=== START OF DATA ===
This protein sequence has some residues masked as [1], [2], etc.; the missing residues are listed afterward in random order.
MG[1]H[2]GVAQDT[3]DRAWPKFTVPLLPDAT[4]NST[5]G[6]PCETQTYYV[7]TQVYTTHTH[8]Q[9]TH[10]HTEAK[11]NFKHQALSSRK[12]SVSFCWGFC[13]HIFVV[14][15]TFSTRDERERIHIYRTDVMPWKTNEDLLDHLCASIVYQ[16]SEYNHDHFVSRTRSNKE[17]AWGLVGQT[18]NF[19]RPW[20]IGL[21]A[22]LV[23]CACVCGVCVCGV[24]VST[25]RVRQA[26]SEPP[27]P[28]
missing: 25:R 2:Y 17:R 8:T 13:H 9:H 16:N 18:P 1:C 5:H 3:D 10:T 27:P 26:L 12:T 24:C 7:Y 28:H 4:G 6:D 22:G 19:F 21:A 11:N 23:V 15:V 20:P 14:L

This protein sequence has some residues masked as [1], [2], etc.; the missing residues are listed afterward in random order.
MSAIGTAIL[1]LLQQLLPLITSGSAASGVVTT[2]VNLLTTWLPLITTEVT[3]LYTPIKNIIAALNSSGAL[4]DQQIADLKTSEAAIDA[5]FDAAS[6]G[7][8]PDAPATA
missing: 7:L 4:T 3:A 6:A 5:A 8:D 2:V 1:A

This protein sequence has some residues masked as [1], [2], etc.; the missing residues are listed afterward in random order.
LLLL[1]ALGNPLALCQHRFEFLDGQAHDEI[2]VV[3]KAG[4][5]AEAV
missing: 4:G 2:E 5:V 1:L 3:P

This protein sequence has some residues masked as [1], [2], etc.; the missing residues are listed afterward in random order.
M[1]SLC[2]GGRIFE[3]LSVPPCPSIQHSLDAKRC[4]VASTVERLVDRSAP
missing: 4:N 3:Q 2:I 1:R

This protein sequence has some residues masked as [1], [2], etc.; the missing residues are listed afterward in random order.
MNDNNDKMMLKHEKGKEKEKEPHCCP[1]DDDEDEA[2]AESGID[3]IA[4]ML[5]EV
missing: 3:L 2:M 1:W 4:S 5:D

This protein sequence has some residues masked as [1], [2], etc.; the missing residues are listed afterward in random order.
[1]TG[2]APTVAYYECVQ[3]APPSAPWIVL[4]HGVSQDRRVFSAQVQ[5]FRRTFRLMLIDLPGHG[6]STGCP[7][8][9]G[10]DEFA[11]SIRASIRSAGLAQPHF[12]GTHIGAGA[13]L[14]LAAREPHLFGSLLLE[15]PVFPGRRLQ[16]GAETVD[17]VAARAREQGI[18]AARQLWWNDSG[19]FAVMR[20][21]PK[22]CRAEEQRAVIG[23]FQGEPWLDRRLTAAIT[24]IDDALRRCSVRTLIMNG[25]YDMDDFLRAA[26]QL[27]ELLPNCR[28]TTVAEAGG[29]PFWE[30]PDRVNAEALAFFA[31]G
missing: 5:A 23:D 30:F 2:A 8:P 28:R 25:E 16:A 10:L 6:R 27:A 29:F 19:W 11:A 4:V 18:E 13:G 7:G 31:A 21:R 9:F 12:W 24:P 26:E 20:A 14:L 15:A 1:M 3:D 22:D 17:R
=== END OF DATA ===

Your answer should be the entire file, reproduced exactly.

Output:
This protein sequence has some residues masked as [1], [2], etc.; the missing residues are listed afterward in random order.
MG[1]H[2]GVAQDT[3]DRAWPKFTVPLLPDAT[4]NST[5]G[6]PCETQTYYV[7]TQVYTTHTH[8]Q[9]TH[10]HTEAK[11]NFKHQALSSRK[12]SVSFCWGFC[13]HIFVV[14][15]TFSTRDERERIHIYRTDVMPWKTNEDLLDHLCASIVYQ[16]SEYNHDHFVSRTRSNKE[17]AWGLVGQT[18]NF[19]RPW[20]IGL[21]A[22]LV[23]CACVCGVCVCGV[24]VST[25]RVRQA[26]SEPP[27]P[28]
missing: 25:R 2:Y 17:R 8:T 13:H 9:H 16:N 18:P 1:C 5:H 3:D 10:T 27:P 26:L 12:T 24:C 7:Y 28:H 4:G 6:D 22:G 19:F 21:A 11:N 23:V 15:V 20:P 14:L

This protein sequence has some residues masked as [1], [2], etc.; the missing residues are listed afterward in random order.
MSAIGTAIL[1]LLQQLLPLITSGSAASGVVTT[2]VNLLTTWLPLITTEVT[3]LYTPIKNIIAALNSSGAL[4]DQQIADLKTSEAAIDA[5]FDAAS[6]G[7][8]PDAPATA
missing: 7:L 4:T 3:A 6:A 5:A 8:D 2:V 1:A

This protein sequence has some residues masked as [1], [2], etc.; the missing residues are listed afterward in random order.
LLLL[1]ALGNPLALCQHRFEFLDGQAHDEI[2]VV[3]KAG[4][5]AEAV
missing: 4:G 2:E 5:V 1:L 3:P

This protein sequence has some residues masked as [1], [2], etc.; the missing residues are listed afterward in random order.
M[1]SLC[2]GGRIFE[3]LSVPPCPSIQHSLDAKRC[4]VASTVERLVDRSAP
missing: 4:N 3:Q 2:I 1:R

This protein sequence has some residues masked as [1], [2], etc.; the missing residues are listed afterward in random order.
MNDNNDKMMLKHEKGKEKEKEPHCCP[1]DDDEDEA[2]AESGID[3]IA[4]ML[5]EV
missing: 3:L 2:M 1:W 4:S 5:D

This protein sequence has some residues masked as [1], [2], etc.; the missing residues are listed afterward in random order.
[1]TG[2]APTVAYYECVQ[3]APPSAPWIVL[4]HGVSQDRRVFSAQVQ[5]FRRTFRLMLIDLPGHG[6]STGCP[7][8][9]G[10]DEFA[11]SIRASIRSAGLAQPHF[12]GTHIGAGA[13]L[14]LAAREPHLFGSLLLE[15]PVFPGRRLQ[16]GAETVD[17]VAARAREQGI[18]AARQLWWNDSG[19]FAVMR[20][21]PK[22]CRAEEQRAVIG[23]FQGEPWLDRRLTAAIT[24]IDDALRRCSVRTLIMNG[25]YDMDDFLRAA[26]QL[27]ELLPNCR[28]TTVAEAGG[29]PFWE[30]PDRVNAEALAFFA[31]G
missing: 5:A 23:D 30:F 2:A 8:P 28:R 25:E 16:A 10:L 6:R 27:A 29:F 19:W 11:A 4:V 18:E 13:G 7:G 31:A 21:R 9:F 12:W 24:P 26:E 20:A 14:L 15:A 1:M 3:D 22:D 17:R